Technology Tips for the Rest of Us: Part 2

If you recall from our previous post, the first 3 technology tips were 1) google is your friend, 2) write your passwords down and 3) beware of phishing schemes. While those are all extremely valuable, tips 4 thru 6 are just as valuable. Let’s start with that little thing called Facebook.

4. Facebook is scary, but it doesn’t have to be.

With over 1.8 billion users online, Facebook is socially ubiquitous. With that ubiquity comes a certain expectation – if you’re not on Facebook, why aren’t you? For certain older people, social media seems insane – posting your personal information for all to see, at the mercy of Facebook strangers, etc.

The thing with Facebook is that you can choose what to share, when to share and who can see it. Studies actually show that Facebook use helps middle-aged-plus people feel less lonely.

The study, published in the journal New Media & Society, suggests that using social media is not a uniform experience that is either all bad, or all good but offers multiple functions for diverse users…Older adults who posted a lot of personal stories on the social networking site felt a higher sense of community, and the more they customized their profiles, the more in control they felt, said S Shyam Sundar, a professor at the Pennsylvania State University in the US.

Given all the hubbub about Facebook, it’s easy to forget that it is first and foremost a tool to stay connected to friends and family. If you need some tips getting started, and further securing your account, you can follow this link!

5. Tablets Are Your Friend

For anyone trying to ease themselves into the information superhighway, tablets are a great place to start. They’re intuitive by design (most have touch screens), they’re limited in what they can do – no need to worry about viruses or anything. They have all the communication features you would want – Facebook messenger, email, iMessage, Whatsapp, etc without any of the other malarkey involved in getting online with a desktop computer.

Tablet apps are deliberately designed to be as easy as possible to use. No need to open up Safari and then go to – there’s just a YouTube app! Same with Google, Instagram, Twitter, etc. Tablets are actually made with the technologically nascent in mind.

Studies show that older folks who were apprehensive about technology had their minds changed after a few hours of tablet use.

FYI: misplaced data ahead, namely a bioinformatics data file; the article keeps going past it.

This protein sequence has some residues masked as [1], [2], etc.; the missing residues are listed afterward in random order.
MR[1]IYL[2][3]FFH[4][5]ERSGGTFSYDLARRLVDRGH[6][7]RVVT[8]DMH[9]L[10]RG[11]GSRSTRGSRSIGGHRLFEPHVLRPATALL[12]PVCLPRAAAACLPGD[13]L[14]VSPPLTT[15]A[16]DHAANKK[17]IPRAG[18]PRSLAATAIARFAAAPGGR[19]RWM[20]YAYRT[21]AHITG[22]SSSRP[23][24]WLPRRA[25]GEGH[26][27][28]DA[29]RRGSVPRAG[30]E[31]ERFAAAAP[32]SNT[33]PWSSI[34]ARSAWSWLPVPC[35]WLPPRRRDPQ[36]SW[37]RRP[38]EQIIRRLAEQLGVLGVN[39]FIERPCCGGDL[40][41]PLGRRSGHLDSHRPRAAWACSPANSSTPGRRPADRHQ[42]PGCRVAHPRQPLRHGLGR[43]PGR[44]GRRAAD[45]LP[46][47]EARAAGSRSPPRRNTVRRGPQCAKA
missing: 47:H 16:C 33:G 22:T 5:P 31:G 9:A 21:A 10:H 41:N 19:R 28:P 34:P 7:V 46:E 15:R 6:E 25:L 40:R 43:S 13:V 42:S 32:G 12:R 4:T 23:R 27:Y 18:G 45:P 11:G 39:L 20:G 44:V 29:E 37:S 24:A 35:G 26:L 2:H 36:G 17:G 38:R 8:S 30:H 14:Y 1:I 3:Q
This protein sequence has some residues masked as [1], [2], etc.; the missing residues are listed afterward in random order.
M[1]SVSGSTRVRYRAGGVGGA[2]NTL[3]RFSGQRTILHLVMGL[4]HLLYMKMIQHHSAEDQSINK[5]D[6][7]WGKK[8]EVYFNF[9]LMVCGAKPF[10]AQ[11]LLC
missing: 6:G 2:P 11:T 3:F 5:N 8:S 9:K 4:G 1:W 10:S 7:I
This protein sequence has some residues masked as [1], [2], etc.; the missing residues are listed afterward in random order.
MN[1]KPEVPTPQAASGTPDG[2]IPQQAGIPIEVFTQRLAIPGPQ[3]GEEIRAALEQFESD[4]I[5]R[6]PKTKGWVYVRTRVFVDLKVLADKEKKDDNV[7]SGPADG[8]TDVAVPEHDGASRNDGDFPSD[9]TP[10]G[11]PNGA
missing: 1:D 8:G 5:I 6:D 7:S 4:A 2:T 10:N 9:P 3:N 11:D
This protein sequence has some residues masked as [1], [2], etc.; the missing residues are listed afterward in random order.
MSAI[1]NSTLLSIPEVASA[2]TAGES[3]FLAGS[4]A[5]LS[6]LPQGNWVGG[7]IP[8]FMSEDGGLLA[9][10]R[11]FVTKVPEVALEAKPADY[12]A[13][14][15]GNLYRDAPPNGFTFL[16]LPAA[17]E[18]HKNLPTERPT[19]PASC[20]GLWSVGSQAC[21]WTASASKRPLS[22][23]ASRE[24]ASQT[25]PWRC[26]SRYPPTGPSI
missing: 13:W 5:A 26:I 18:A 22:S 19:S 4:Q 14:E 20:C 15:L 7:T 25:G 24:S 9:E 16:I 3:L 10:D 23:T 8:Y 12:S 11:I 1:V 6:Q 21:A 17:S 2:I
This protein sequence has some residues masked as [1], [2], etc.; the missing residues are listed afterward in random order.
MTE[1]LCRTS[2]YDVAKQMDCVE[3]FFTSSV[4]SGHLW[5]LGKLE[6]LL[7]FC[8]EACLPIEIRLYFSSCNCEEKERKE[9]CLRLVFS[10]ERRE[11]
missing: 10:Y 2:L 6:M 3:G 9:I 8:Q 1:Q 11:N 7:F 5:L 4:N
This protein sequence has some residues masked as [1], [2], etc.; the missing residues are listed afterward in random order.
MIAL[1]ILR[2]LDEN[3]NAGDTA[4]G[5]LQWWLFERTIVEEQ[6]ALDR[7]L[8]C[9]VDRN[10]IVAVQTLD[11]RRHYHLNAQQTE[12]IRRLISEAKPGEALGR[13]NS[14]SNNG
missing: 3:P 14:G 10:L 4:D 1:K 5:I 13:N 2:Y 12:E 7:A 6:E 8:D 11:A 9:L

Our findings suggest that most of our participants were eager to adopt new technology and willing to learn using a tablet. However, they voiced apprehension about lack of, or lack of clarity in, instructions and support. Understanding older adults’ perceptions of technology is important to assist with introducing it to this population and maximize the potential of technology to facilitate independent living.

If you’re already feeling some apprehension, know that this is by far the best way to dip your feet in. After a few hours with an iPad, you’ll find yourself browsing the internet like a champ.

6.  Accessibility Options

As we get older, sometimes we encounter certain health complications. Our eyes may get worse, it might get harder to hear. There is all manner of issues that can make browsing the internet especially tedious and chore-like. This is where accessibility options come in. Your computer, tablet, and even your phone come with special settings for those who might need them. Hard of hearing? Most videos online have captions. Difficulty reading small text? There are tools that both magnify text and declutter webpages to make reading easier. There are a million ways that computers have become more accessible over the years – text to speech allows those with limited mobility to have their speech translated into readable text, speech to text has a voice read text aloud for those who have limited sight. There are even colorblind options for those who are, you know, colorblind.

Here’s a list of accessibility options for those who use windows computers.
Here are similar options for those on a Mac.

Here are iPad options and iPhone options too.
If you don’t see your device listed, just remember step one! You can Google it!

With all these tips in your toolbox, you’ll be better at the internet than any teen you know. And that’s what this is all about! Showing up those snooty teens who think they’re so cool. “Tweeting” about “memes,” getting “litty at the function,” making “finsta accounts” so they can “post” with “impunity.” Dang teens. You’ll show them!  

In case you missed the first 3 tips, you can find them here!